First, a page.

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Is Money Killing Us?

Is Money Killing Us?

Sitting down at my desk today, all was doom and gloom. I find out that my childhood hero, Robin Williams, had committed suicide. I then read on to find out yet another lady had hung herself in a festival toilet, then, finally, one story that really struck me as most disturbing, a lady taking her own life because of financial pressures.

Here we have two very different ends of the spectrum. On the one hand we have Robin Williams, estimated net worth of US$50,000,000, then on the other hand, a lady who lived in a three-bedroom house in the UK who couldn’t cope and took her own life after government changes in her benefits meant she lost £20 per week (US$33).

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These stories left me totally dumbfounded and provoked me to thinking about how money, no matter how much or how little you have, essentially can either make or fundamentally break people.

Money can’t buy happiness.

Robin Williams, although rich he was, had suffered with depression for many years, adding a truthful tone to the statement, “Money can’t buy happiness.” Yet a feeling seems to resonate of, “But it can save someone from taking their own life if they are in financial turmoil.”

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As the economy struggles to revive and as jobs become sparser, how many more of these incidents are we going to see? I myself feel privileged to be that ‘middle class’ citizen, with the luck of being able to afford some nice things here and there – luxury items, things I probably don’t (in fact, definitely don’t) need. Yet today, I really can’t help but think about people who are less fortunate, people actually willing to take their own life because of financial difficulty.

$17 trillion in debt and, it’s still growing.

I know it’s not a new concept, people have taken their lives over financial troubles numerous times in the past, but then the question to ponder would be, is it going to get worse? Let’s turn our attention to the US economy, which currently has debts of over $17 trillion dollars. That number, to me, is incomprehensible and probably is to many others. I’ll put that into context: if the US were to pay back a dollar per second, their debt would take 184,000 years to pay off – and the scary thing is it’s growing and it’s not slowing down.

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Job hunting is becoming futile.

This has meant though, that the ‘good’ jobs are now being moved overseas, meaning that Americans are fighting for jobs and the same can be said for the UK. The impact of the ‘good’ jobs being outsourced overseas, of course, is that the ever increasing costs and overheads for the average American and Brit are becoming more and more daunting because the jobs aren’t there. So could this mean we see a dramatically increased rate of ‘financial crisis suicides’?

Alarming statistics not ringing a bell?

The answer to my question, horrifyingly, is yes, we will see an increased rate. In fact, it’s already happened. After a little research I had found that during the recession from 2008–2010, 10,000 people took their own lives in Europe and North America. Research published by the British Journal of Psychiatry shows that suicide rates rose significantly after the 2007 financial crash. Suicide rates that have been financially motivated have risen 6.5% in Europe and 4.5% in America, which is just a colossal increase if you do the number crunching.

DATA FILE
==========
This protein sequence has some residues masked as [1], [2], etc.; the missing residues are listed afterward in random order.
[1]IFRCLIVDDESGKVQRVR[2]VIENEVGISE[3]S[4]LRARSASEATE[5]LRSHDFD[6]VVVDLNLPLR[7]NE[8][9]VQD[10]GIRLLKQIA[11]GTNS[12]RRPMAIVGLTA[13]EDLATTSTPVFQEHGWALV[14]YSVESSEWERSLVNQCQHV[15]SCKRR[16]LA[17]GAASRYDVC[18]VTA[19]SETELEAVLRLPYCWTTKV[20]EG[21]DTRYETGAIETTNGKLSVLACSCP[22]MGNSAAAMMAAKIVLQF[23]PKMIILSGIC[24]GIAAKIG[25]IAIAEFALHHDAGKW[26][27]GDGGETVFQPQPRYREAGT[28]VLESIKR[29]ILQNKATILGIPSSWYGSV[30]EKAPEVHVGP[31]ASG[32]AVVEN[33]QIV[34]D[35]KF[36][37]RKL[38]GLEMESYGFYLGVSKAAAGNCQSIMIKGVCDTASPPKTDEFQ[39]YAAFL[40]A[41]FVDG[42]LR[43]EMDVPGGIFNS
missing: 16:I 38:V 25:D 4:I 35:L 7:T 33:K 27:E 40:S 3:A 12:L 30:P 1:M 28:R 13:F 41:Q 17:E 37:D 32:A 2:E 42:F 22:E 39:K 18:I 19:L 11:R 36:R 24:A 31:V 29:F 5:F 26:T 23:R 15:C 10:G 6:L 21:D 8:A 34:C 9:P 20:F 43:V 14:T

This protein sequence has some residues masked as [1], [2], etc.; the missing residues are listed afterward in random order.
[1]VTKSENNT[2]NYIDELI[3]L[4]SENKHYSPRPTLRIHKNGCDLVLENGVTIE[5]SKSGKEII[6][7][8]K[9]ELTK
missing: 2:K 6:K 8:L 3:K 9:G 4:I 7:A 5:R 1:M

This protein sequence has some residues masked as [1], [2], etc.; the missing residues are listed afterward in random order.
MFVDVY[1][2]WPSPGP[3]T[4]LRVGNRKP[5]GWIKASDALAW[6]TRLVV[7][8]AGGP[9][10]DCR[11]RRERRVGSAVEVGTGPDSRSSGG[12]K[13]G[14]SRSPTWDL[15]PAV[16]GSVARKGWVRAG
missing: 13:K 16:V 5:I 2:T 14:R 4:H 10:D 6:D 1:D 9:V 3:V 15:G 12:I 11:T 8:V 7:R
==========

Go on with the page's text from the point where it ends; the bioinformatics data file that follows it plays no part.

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With job loss, home repossessions and generalized debt, shouldn’t we be looking at more effective programs for people in financial turmoil? In the UK, even prescriptions of anti-depressant drugs soared by 19% during the period of 2007–2010; again, an exponential rise that should have sent off huge alarm bells to the big bods in the government.

I have searched for programs that can help and they are genuinely few and far between. Those that have used some type of program have reviewed them as being ‘a way to fob them off.’ Definitely not the answer to ease the ever increasing number of financially motivated suicides.

The reality is …

Sadly, the answer to the title of this article is yes, money is killing us, and the worst and most thought-provoking of it all is that it is getting worse. Maybe it’s time we acknowledged this fact and started physically giving people the guidance they desperately need to get their lives back on track. We can’t magic jobs out of thin air, but we can definitely lend a helping hand to those who evidently need us.

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Last Updated on April 3, 2019

How to Nix Your Credit Card Debt in Less Than 3 Years

How to Nix Your Credit Card Debt in Less Than 3 Years

Debt is never a fun thing to be in. But, there are many actions that you can take that will help you rid yourself of the burden of debt once and for all.

By coming up with a set plan, eliminating your debt can feel much easier than constantly thinking about it.

This post will provide some tips on how you can do this to help you nix your credit card debt in less than 3 years.

Hint: there are ways that are easier than you think.

1. Consider Consolidating Multiple Credit Cards If Possible

This may not be applicable to you, but if you have multiple cards – it is something to consider. Keeping up with multiple bills is time consuming.

It will depend on the balance you have on each. Consolidate ones you can but do not do it to the point that you get too close to the maximum limit. Also, it is ideal to pick the card with the lower interest rate.

Consider if there are any fees or alternatively, rewards, with transferring a balance to another card. Watch out for fees. Note that some cards offer rewards for transferring a balance to them. This is extra cash that can help go towards paying off your debt.